And our Flash! Friday first time winner (think twice before hiring him for your wedding)



for “Photo Shoot.”  The dialogue sings in this tight, well-constructed story. “Shot?” The one word gives us the tiniest taste of foreshadowing of the very satisfying conclusion.

Great story, with much more hinted at.

Congratulations, Imaginator! Here are your Winner’s Page, your super duper eBadge, and your winning Tale.  Please contact me asap (here) with your email address so I can interview you for Wednesday’s Sixty Seconds feature.

Photo Shoot

“This ok for ya?”

“Yeah that’s it, that’s great! Just stay still like that for me.”

“How much longer do I gotta stay like this?”

“Nearly there” said Jake as he poked his head out from underneath his photographer’s cowl, squinted at the man sat on the horse.

“Alright, now look down at your nose at me, and frown a bit – that’s it! Look mean!” he said, then ducked under the cowl again.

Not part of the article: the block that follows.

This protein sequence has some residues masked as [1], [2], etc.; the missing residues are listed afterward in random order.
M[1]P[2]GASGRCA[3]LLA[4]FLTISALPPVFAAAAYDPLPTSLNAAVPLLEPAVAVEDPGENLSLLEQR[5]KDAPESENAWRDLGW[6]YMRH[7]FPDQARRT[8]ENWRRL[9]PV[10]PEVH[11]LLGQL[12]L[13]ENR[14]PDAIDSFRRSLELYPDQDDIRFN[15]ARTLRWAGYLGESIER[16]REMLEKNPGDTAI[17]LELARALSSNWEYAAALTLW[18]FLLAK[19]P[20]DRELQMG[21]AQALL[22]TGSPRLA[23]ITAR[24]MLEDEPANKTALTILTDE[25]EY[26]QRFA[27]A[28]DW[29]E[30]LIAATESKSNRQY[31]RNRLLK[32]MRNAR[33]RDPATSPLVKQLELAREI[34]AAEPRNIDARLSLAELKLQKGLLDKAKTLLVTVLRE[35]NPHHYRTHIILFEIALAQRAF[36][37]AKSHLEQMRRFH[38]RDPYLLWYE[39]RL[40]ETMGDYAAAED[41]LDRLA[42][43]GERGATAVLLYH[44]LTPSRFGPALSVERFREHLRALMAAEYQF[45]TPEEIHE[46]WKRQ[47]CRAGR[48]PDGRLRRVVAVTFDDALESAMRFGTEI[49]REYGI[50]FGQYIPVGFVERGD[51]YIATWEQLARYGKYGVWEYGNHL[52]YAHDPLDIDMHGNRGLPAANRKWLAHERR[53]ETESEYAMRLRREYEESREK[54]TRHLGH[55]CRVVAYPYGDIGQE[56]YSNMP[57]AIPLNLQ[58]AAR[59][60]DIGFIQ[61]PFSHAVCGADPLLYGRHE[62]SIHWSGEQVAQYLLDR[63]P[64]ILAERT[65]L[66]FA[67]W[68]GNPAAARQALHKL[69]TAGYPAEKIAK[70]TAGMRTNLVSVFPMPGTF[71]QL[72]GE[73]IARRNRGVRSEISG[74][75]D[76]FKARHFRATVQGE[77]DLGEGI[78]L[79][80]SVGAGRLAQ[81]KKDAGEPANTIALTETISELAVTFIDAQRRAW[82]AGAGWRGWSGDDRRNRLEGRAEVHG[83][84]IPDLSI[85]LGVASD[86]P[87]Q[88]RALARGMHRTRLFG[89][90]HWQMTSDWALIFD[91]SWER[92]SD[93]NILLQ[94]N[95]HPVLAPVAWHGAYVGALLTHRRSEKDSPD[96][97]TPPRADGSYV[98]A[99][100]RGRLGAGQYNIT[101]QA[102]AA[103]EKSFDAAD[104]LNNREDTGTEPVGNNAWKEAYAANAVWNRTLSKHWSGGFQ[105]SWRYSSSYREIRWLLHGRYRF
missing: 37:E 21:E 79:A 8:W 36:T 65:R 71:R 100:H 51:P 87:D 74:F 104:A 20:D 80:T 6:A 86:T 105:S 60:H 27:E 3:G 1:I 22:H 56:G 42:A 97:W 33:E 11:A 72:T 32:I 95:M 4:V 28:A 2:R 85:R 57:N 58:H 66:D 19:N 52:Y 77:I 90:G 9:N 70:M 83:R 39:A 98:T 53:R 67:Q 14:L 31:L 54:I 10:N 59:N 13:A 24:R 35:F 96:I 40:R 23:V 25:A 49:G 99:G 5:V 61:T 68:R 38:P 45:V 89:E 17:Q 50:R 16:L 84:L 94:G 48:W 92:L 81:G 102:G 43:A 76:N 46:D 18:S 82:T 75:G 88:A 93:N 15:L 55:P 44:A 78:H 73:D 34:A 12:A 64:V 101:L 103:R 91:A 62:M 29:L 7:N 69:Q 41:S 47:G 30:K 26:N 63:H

Eli put on his best scowl. “Say, you done taken pitchers of any of ma friends?”

“Like who?”

“Clayton McGraw, or Lantry Dawson?”

“Sure, in fact I think I shot one of ‘em just last week”

Eli wrinkled up his nose and squinted at the camera. “Shot?”

“Here we go!”

Flash, bang – the horse reared and Eli fell to the ground.

Jake ducked out from under the cowl, looked over at Eli’s still body as the horse bolted.

Frowning slightly, Jake walked over to where Eli lay face down in the dirt then stood looking down at him for a few moments, biting his bottom lip. Couching down next to him, Jake took a hold of Eli’s shoulder and turned him onto his back.

Eli’s head lolled to one side, blood dribbling out of the corner of his cracked lips and blossoming through the breast of his shirt.

“Yup, I shot that bastard alright; just like I’ll shoot the rest of your gang for what you did to my mother and father when you raided our ranch last year.”